Through the COPH Center for Global Health and Development’s partnership with the Asia Institute of Public Health in Orissa, India, four students in the COPH Master of Public Health Program took part this spring in service-learning projects in Orissa, focusing on low birth weight, childhood nutrition, the new Indian health law, and reproductive health. Below, several of the students reflect on their experiences.
My main area of interest in public health is global maternal and child health, with an emphasis in nutrition. I was drawn to this area because doing something as basic as providing adequate food to vulnerable populations can drastically change their health outcomes. My research goal in Bhubaneswar was to describe the nutritional profile of both rural and urban children and to identify possible underlying factors that contribute to their malnutrition. Approximately 300 students aged 12-18 were surveyed from a private urban school and a public rural school. The rural children were much more likely to be underweight and stunted, while obesity was a bigger threat to the urban children. Conducting this project in India was an invaluable experience because I learned a lot about the challenges of completing research in a developing country, but also saw firsthand the monumental benefits that such research could bring to the local community.
Growing up in Nigeria, I witnessed firsthand the disproportionate burdens of disease in certain communities, and wanting to address these health disparities became the backbone of my decision to pursue a career in public health. My area of interest in public health is general epidemiology, with a focus on infectious and chronic diseases. The purpose of my research in India was to determine known risk factors for low birth weight (LBW) babies in Bhubaneswar and to compare the prevalence of these risk factors between LBW and normal weight babies. I interviewed 103 mothers of newborn babies both in the government hospitals and also in their homes in the villages. My survey was aimed at obtaining the women’s sociodemographic profile and their maternal health, pregnancy, delivery, and antenatal history. Preliminary analysis of the data shows that malnutrition, high prevalence of anemia, and low use of iron folic tablets contributes greatly to the incidence of LBW babies in the community. My hands-on field work in conducting this research was an invaluable experience that I could never have had in a classroom or from reading a research article, and this reinforced my passion for research and trying to make a difference.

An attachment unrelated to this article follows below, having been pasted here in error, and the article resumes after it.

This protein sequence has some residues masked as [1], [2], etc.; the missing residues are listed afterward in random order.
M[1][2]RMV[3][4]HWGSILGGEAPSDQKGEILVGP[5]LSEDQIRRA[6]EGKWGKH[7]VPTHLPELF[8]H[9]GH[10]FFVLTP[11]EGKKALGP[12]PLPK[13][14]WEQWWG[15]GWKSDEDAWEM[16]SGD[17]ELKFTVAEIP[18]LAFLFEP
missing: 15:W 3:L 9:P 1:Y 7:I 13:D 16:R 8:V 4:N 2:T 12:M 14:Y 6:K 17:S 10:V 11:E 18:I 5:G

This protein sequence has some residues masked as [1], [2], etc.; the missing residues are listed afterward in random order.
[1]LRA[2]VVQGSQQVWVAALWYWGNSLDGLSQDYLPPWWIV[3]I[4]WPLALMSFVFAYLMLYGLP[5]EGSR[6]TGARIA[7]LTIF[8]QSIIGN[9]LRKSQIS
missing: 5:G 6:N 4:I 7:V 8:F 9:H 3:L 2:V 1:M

Social justice led me to study public health, and I am particularly interested in how public policy can affect health outcomes. While I would say we are in a situation locally and globally in public health that we cannot legislate our way out of, it’s imperative that access to vital health services be available across socioeconomic barriers. In the future I hope to continue studying health policy and eventually work to refine existing policy and legislate thoughtful solutions to improve access to care. The data I collected with the Asian Institute of Public Health reflects how a recent policy initiative in India, the National Rural Health Mission, is currently being used most often in rural settings. Generally speaking, we found that women of reproductive age were the most knowledgeable about health services available to them, and that overall, people can see that health is improving in their rural communities. My experience in India reaffirmed my interest in global health, sustainable and simple living, and the need for education to improve health outcomes. I look forward to working in developing nations in the future and continuing to research health policy outcomes.